For us, pulled pork on homemade rolls.  I use the recipe for Pulled Pork for Two in Cooks Country magazine and a recipe for rolls I found on the internet (which I can no longer seem to find online, but I wrote it out into my personal cookbook).  I can’t make one without the other, so it turns into a rather long process, but always worth it.  It’s one of my favorite meals and is so gratifying to know how to make.

April 9

Tomorrow is my first spring riding lesson and my boots look terrible!  I finally found a place in town which has proper shoe polish (my choices til now have been brown or black.  My boots are DARK brown) and picked some up.  I had just washed off the left boot, which is why it looks darker.

Isn’t that something?  That’s one thing the army taught me – how to shine some shoes.  Well, that and to toss hand grenades, shoot an M-16, and slide along a rope bridge.

David got busy with the chain link fencing.  It was on sale and I bought another four 50 foot rolls.  The dog came back looking for my chickens yesterday, after I had improved their fencing.  The gate was open (I was gone) and he just walked up the driveway.  The chicken fence did its job, though, and then our dogs ran him off.  It inspired David to install the next 200 feet of fence.  It goes around the south side of the house, enclosing the new chicken coop (the blue through the trees) and the around to the back of the house.    Soon we’ll be enclosed and Phoebe can live her dream of remaining outside on the front stoop or watching the driveway all day.

April 10 – Riding lesson day!

First we have to groom.  It’s spring, the horses have not been ridden a lot in the past few months, so I got the fun of getting all that hair off Travler (their spelling, not mine!).  He seemed to be enjoying it.  I still have horsehair on my vest days later.

His mane, when I finished, reminded me of my friend Ken.

After grooming, saddling.  Guess whose saddle Izzy the barn cat is sitting on?

I lured her to the next saddle but she hopped right back over when I went to pick mine up.  Then she batted at me, grabbed my hand and bit a little (the way cats do) and finally I just scooped her up and moved her down to the end of the row.

Trotting on Travler is amazing, as he is a Missouri Fox Trotter.  Soooo smooth.  I enjoy being horseback so very much.

Oh,yeah.  It was snowing all day.  Cold air, warm ground.  Nothing stuck, but it was rather strange.

April 11

Windy day.  I repaired my various wind chimes and bells and they were singing.  Prayer flags were doing their thing.

April 12

The chickadees are building a nest in the top of this broken tree.  Makes me wonder if it’s the same pair that built in a tree next to this a couple years ago.  The bird looks upside down.  Right now they are taking away wood bits.  They lay 3 eggs (which must be tiny!) and take only 10-12 days to hatch!  Then another 10-12 days nesting.  I’ll have to keep an eye on this nest.  I didn’t realize it was in use such a short time.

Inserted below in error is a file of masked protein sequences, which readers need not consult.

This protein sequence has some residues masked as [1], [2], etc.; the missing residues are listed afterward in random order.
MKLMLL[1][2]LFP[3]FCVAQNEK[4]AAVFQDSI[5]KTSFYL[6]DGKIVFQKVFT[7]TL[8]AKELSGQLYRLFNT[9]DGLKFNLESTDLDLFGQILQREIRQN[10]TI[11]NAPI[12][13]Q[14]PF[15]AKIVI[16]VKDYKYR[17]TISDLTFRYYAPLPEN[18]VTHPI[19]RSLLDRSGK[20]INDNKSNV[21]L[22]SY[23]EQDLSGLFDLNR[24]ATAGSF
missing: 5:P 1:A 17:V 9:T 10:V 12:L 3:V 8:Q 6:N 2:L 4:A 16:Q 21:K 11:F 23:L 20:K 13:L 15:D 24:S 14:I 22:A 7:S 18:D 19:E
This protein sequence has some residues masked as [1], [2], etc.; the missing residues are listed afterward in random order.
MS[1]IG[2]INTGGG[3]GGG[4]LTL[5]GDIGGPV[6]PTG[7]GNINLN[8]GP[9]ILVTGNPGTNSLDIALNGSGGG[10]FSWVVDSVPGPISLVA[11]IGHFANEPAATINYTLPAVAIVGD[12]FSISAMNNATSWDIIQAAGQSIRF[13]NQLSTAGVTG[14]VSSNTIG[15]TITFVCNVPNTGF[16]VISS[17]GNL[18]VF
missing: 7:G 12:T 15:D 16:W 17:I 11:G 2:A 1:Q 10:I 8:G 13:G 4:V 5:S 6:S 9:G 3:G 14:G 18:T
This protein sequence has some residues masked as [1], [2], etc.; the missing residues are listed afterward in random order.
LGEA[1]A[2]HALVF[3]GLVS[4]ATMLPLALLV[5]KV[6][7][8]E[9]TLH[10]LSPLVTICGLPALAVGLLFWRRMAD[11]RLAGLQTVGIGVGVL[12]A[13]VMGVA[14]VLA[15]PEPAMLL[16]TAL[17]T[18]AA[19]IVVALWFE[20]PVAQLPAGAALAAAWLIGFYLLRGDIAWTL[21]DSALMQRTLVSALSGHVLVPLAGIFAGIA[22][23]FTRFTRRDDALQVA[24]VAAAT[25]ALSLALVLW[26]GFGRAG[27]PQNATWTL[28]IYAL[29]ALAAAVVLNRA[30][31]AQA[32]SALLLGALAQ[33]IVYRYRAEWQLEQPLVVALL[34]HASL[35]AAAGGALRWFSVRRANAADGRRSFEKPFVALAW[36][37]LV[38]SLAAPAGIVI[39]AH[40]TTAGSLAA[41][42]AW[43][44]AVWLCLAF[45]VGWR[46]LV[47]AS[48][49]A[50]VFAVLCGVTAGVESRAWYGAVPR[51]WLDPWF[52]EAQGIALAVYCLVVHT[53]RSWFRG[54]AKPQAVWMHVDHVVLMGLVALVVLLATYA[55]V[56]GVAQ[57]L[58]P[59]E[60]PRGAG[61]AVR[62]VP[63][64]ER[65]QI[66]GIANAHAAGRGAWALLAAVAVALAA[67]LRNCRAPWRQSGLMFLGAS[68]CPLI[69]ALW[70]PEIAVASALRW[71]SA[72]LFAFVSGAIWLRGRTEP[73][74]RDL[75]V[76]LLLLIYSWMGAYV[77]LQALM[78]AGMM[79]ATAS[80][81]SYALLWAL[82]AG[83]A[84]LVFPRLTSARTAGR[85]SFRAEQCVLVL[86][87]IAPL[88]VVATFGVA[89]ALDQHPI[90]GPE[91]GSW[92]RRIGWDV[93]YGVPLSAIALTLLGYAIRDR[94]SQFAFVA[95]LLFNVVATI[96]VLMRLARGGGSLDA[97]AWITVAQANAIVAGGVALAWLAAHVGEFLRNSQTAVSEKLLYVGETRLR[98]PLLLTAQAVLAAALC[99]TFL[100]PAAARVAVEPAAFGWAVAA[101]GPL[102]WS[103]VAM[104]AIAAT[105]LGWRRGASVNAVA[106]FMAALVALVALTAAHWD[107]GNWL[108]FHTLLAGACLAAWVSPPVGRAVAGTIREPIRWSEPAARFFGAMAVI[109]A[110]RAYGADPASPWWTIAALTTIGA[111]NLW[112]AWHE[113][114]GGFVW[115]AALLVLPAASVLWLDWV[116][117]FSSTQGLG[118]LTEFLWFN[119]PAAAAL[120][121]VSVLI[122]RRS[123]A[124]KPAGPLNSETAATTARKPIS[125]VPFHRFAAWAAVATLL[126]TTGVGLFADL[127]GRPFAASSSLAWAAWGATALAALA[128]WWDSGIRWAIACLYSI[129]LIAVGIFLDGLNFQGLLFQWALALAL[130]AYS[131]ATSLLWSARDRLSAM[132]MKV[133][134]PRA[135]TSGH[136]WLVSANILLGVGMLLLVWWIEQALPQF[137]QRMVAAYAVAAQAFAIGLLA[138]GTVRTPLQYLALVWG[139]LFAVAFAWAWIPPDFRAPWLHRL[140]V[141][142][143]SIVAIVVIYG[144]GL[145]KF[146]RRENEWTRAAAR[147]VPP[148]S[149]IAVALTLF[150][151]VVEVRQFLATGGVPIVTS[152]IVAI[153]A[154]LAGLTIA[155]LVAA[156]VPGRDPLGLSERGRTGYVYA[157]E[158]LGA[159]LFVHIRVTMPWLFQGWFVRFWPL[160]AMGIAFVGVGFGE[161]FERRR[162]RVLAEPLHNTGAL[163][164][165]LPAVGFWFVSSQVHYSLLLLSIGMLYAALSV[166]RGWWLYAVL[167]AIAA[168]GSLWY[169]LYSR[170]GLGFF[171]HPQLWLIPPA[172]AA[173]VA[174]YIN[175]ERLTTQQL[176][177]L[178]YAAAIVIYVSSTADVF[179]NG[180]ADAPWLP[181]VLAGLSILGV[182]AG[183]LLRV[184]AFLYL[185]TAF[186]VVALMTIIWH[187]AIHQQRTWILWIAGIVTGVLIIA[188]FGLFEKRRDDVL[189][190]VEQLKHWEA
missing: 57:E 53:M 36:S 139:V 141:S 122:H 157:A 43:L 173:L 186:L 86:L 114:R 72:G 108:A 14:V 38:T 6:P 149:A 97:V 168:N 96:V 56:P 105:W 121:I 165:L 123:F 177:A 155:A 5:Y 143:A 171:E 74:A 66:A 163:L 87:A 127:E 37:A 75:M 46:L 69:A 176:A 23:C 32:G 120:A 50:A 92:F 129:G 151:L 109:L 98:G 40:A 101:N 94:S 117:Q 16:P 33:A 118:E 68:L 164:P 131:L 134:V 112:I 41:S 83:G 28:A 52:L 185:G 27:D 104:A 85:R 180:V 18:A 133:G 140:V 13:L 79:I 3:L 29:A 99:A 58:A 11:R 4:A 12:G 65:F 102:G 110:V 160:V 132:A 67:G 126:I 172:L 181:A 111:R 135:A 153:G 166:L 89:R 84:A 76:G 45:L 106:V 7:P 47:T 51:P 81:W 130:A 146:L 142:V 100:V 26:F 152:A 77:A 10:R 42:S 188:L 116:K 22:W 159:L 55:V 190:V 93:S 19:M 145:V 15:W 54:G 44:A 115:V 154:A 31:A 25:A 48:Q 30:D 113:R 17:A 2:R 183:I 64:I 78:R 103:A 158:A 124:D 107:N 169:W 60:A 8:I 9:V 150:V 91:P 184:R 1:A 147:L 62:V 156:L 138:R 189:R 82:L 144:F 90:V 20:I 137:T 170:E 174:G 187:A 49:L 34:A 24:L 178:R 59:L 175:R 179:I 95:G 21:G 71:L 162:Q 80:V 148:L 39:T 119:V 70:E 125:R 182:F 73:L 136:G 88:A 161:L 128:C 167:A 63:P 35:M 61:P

April 13

Three words as to why I am preserving these Meyer Lemons.  Preserved Lemon Hummus.  Just the sound of it made my mouth water.  I already had the lemons (on sale for $1 for a bag of 6 or so) and had been planning to do this.  Then I found the recipe, and yeah, it had to happen NOW.  They won’t be ready for three weeks, but I’ll let you know how that hummus is.  I found all this in a roundabout manner because the blogger linked there, Alana Chernila, has a new book out that I want, The Homemade Pantry (amazon affiliate link).  The lemons are preserved in lemon juice and salt along with some bay and cardamom.  They ferment, so they’re pickled lemons at the end.  I’m curious about them.

April 14

I love the faces of these daffodils.  These are some new ones I planted by the Art Chalet.  Others I planted aren’t getting as much sun, so are slower to come up.  I’ll have daffodils around the place for weeks!  Next year I may try planting some tulips within the fenced areas in hopes the deer won’t be able to eat them.  I’m just very glad they don’t like daffodils!

Mr. JLB is now being called Reuben.  He invites you to come see all the chickens.

April 1 – Hobie is practicing his hunting skills.  He still can entertain himself for quite some time with this toy.

April 2 – The fencing and gate has been a huge success.  The dogs stay in the yard, even in the face of pedestrians and the school bus.  They barely react.  It’s as though they recognize the boundary of what is theirs to protect and what isn’t.  It removes a lot of anxiety from my life.

April 3 – The chickens sun- and dust-bathing in the garden.  I’m working on fencing plans so I can get them out of the garden so I can start planning my planting.  I can’t plant while they can get in as they will eat my seeds and seedlings.